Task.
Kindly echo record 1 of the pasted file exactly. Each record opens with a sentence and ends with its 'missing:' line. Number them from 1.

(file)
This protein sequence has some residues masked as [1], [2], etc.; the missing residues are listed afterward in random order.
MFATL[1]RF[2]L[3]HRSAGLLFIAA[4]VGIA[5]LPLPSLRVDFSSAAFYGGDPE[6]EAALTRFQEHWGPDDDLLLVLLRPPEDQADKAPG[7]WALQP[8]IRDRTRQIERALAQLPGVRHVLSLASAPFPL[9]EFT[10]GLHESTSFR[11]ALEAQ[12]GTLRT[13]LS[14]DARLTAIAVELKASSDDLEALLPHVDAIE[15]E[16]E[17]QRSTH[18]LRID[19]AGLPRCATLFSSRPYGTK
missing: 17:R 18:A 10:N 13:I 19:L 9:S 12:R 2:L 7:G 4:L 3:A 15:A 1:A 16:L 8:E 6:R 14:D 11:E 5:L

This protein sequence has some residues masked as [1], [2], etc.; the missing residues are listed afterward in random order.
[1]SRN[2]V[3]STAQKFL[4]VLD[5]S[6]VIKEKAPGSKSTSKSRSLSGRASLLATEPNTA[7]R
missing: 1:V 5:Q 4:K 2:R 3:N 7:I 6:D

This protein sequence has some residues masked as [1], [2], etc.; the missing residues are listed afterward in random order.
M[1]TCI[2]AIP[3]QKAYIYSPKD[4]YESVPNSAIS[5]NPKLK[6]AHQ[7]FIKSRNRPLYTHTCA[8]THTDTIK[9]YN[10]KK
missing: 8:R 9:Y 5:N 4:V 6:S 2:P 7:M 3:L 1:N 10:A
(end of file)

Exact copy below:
This protein sequence has some residues masked as [1], [2], etc.; the missing residues are listed afterward in random order.
MFATL[1]RF[2]L[3]HRSAGLLFIAA[4]VGIA[5]LPLPSLRVDFSSAAFYGGDPE[6]EAALTRFQEHWGPDDDLLLVLLRPPEDQADKAPG[7]WALQP[8]IRDRTRQIERALAQLPGVRHVLSLASAPFPL[9]EFT[10]GLHESTSFR[11]ALEAQ[12]GTLRT[13]LS[14]DARLTAIAVELKASSDDLEALLPHVDAIE[15]E[16]E[17]QRSTH[18]LRID[19]AGLPRCATLFSSRPYGTK
missing: 17:R 18:A 10:N 13:I 19:L 9:S 12:R 2:L 7:G 4:L 3:A 15:A 1:A 16:L 8:E 6:R 14:D 11:E 5:L